Powering Through

As I mentioned recently, the Menai Bridge Brass Band are celebrating our 120th anniversary this year and the highlight of our celebrations was a concert last Saturday night.

This turned out to be a memorable gig not just because everyone worked really hard and played very well, but because there was a power cut in the middle of the first half which spectacularly failed to stop us finishing the show.

Things started pretty well and, despite fairly horrible weather, we had a good turnout (I estimated that the hall – with a capacity of 400 people – was fairly well over three quarters full, although I’ve not heard an official figure for ticket sales).

The beginners’ band (with which I play trombone) went on stage first and performed three pieces, my favourite of which was an arrangement of the Andante from Haydn’s “Surprise” Symphony (the surprise being that this movement is played very quietly throughout except for one fortissimo – i.e. very loud – chord about 30 bars in). Interspersed with these pieces, and with the intermediate band set that made up the rest of the first half, were several videos (mostly about the history of the band).

The intermediate band (with which I also play trombone) were up next, and had a programme of five pieces to play. The third of these was the hymn tune “Nearer, my God, to thee”, which we played to accompany a (silent) video tribute to the half dozen or so members of the band who died fighting in the First World War. After this, we paused for a video greeting from a former band member who now plays with a band in Norway.

Halfway through this video the power cut out. This brought an end to the video, of course, and plunged the hall into near-darkness, illuminated only by a handful of battery-powered emergency lights. Our chairman, Brian (who was the MC for the event), did a fine job of ad-libbing while the various members of our technical crew ran around trying to locate fuseboxes etc. It fairly soon became apparent that the problem was caused by a general power cut in the area rather than a blown fuse in the building.

The next piece on the programme was a trumpet solo with piano accompaniment from our guest soloist, Gwyn Owen (a former principal cornet player of our band). This went ahead with a battery powered music stand light to illuminate Gwyn’s music and a handful of band members with torches to provide light for the pianist.

At this point it was decided to go straight to the interval while we waited to see whether the power would come back on and to consider our options in case it didn’t. Members of the band who happened to have torches (on their phones or otherwise) were dispatched to provide as much light as possible for those in the audience who wanted to go out into the lobby for refreshments, although many people opted to remain in their seats.

After a shortish interval and still no sign of returning electricity it was decided to carry on with the concert by torchlight, with members of the senior band holding torches for the intermediate band to be able to see our music to play our penultimate piece and then a short break while the bands swapped over for a slightly abridged senior band programme with the intermediate band members (at least the ones not also in the senior band) and a few other volunteers holding lights for us.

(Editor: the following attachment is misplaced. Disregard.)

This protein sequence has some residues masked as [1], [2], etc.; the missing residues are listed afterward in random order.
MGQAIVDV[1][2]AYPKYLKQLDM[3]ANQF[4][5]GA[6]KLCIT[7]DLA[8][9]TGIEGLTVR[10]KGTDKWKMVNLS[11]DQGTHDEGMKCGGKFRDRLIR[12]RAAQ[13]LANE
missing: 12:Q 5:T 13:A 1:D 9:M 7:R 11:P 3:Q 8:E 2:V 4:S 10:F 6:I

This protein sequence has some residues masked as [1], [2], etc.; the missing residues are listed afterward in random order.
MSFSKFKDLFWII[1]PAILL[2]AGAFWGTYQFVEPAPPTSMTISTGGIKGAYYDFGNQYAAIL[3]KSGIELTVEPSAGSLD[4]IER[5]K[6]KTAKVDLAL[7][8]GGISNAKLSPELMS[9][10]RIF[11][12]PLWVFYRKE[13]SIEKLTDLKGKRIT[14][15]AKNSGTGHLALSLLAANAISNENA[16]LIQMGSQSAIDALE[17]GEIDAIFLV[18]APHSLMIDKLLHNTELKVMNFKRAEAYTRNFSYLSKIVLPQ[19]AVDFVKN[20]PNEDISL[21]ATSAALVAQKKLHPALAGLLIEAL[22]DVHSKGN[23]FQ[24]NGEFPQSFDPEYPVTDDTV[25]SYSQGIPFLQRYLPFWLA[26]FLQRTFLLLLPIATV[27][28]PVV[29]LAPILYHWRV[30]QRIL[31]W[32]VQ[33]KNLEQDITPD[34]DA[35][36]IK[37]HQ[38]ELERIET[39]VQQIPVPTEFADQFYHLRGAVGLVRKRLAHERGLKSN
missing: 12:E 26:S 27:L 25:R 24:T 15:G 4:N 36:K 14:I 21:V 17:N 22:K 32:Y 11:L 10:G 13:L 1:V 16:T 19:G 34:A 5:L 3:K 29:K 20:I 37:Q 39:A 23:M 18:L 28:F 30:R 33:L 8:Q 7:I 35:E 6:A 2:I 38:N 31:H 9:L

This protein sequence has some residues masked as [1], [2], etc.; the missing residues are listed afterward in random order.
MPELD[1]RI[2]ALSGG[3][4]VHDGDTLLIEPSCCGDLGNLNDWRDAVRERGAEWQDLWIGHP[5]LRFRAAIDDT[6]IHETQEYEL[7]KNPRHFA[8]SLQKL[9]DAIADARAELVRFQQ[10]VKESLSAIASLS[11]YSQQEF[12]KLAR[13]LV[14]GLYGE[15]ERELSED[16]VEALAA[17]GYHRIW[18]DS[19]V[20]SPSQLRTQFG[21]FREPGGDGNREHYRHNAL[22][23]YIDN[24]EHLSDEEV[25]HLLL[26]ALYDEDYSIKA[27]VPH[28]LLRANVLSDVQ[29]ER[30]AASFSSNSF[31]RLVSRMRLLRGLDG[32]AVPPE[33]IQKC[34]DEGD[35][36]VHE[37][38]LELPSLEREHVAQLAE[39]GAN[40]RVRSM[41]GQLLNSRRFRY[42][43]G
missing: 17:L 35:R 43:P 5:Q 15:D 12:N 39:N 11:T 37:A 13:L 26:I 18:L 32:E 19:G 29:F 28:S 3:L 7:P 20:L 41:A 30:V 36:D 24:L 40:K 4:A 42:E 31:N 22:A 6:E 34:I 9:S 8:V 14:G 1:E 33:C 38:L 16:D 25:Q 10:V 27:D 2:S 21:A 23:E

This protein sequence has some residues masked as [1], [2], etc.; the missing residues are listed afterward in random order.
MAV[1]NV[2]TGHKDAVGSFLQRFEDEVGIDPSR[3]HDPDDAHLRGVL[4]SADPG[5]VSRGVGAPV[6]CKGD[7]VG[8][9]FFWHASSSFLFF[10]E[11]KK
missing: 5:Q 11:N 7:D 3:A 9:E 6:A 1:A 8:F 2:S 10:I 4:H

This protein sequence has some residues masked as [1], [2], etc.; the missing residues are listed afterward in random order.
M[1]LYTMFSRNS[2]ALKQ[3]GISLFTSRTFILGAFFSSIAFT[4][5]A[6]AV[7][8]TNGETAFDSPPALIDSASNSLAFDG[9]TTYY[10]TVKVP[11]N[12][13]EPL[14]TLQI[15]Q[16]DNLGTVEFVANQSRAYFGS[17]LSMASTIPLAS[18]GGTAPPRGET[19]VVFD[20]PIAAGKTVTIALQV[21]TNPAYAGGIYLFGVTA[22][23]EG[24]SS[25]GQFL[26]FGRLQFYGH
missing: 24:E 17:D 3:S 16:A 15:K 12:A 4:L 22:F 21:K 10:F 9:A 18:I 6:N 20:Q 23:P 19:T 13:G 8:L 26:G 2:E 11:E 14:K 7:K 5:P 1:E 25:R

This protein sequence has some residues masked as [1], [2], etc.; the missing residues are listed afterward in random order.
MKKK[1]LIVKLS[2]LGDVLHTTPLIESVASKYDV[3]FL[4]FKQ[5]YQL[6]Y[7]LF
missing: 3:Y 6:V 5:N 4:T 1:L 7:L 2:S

We dropped the final piece from the intermediate band set and about 3 or 4 of the 10 or so pieces that the senior band were due to play. There was just enough time in the changeover for those of us who were playing with both junior and senior bands to change our uniforms (from the polo shirts of the juniors to the white shirts, black bow ties and blue jackets of the seniors – fortunately it was the same trousers etc. for both bands) and for me to swap instruments to the Bb bass (aka tuba) that I play in the senior band.

The bits of the senior band set that remained in the programme included the three pieces I mentioned in my last post (selections from Vivat Regina by William Mathias, Belinda – the only surviving composition by our band’s first conductor, George William Senogles, and Pont Menai – newly composed for us by local composer Owain Llwyd and receiving its world premiere concert performance), as well as three of the five movements from the Narnia Suite that we recently performed at the national finals and two more solos by Gwyn Owen (accompanied this time by the full band). We finished, quite appropriately I thought, with a march entitled Death or Glory, conducted by our former conductor Dennis Williams (who was instrumental in getting the band up and running again after a slump in the 1960s and 70s) and with several former members of the band joining in.

At the end of the concert, band members once again used our various torches to provide light for members of the audience to safely leave the auditorium. It was too dark to be able to pack away all the equipment, as the power still hadn’t returned, so most of it had to be left for those who were able to get back the following day to help clear up.

In the space of over 20 years of gigging (I’ve lost count of how many actual gigs that is, though it’s certainly in the hundreds), I think this was the fourth time I’ve had a power cut in the middle of a gig. Fortunately on the two occasions when I was playing with amplified bands the power came back on fairly quickly and on the other two occasions (including this one) we were all using acoustic instruments and were able to continue with non-mains-powered sources of illumination so I’ve never yet had the disappointment of a gig being cancelled because the lights went out.

At the end of the day, the power cut last Saturday night only served to ensure that our 120th Anniversary Concert is one that we will remember for a very long time.

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